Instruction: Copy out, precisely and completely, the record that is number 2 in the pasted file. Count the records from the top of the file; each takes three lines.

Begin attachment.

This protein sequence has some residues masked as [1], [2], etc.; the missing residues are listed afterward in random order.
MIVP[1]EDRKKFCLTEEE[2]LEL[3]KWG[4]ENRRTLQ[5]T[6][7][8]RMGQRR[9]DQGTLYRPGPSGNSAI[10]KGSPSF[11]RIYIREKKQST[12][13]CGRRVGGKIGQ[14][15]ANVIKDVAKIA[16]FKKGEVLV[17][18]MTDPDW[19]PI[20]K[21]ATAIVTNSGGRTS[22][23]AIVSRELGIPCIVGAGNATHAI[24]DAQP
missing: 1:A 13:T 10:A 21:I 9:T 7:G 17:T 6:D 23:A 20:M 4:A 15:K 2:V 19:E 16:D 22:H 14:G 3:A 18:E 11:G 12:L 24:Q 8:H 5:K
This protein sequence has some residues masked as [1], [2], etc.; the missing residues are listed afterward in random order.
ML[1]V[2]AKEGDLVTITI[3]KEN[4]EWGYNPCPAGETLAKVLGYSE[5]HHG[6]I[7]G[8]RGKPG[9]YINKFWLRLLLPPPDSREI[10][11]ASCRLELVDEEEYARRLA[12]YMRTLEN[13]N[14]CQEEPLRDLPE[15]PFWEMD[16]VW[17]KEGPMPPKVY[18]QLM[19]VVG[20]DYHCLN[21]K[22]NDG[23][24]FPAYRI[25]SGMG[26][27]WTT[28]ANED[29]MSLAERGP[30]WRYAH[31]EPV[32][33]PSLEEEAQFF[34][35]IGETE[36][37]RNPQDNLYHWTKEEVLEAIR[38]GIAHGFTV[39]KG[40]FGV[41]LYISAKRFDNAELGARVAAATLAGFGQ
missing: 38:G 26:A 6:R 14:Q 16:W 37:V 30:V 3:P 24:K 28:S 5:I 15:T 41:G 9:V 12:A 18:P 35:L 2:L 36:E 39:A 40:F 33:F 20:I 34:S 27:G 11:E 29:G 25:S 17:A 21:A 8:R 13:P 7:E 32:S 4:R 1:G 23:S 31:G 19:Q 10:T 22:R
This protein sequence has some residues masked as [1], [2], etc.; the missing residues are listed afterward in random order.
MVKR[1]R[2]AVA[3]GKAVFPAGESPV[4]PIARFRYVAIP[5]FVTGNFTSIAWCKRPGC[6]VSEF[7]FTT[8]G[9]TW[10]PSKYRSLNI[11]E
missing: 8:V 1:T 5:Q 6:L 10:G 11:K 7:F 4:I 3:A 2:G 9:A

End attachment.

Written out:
This protein sequence has some residues masked as [1], [2], etc.; the missing residues are listed afterward in random order.
ML[1]V[2]AKEGDLVTITI[3]KEN[4]EWGYNPCPAGETLAKVLGYSE[5]HHG[6]I[7]G[8]RGKPG[9]YINKFWLRLLLPPPDSREI[10][11]ASCRLELVDEEEYARRLA[12]YMRTLEN[13]N[14]CQEEPLRDLPE[15]PFWEMD[16]VW[17]KEGPMPPKVY[18]QLM[19]VVG[20]DYHCLN[21]K[22]NDG[23][24]FPAYRI[25]SGMG[26][27]WTT[28]ANED[29]MSLAERGP[30]WRYAH[31]EPV[32][33]PSLEEEAQFF[34][35]IGETE[36][37]RNPQDNLYHWTKEEVLEAIR[38]GIAHGFTV[39]KG[40]FGV[41]LYISAKRFDNAELGARVAAATLAGFGQ
missing: 38:G 26:A 6:R 14:Q 16:W 37:V 30:V 3:P 24:K 28:S 5:I 15:T 41:G 9:V 12:A 18:P 35:L 2:L 36:E 39:A 40:F 33:F 20:I 34:S 27:G 11:E 29:G 25:S 17:A 21:A 8:R 13:P 7:E 32:S 4:R 1:G 23:S 31:G 19:Q 10:T 22:R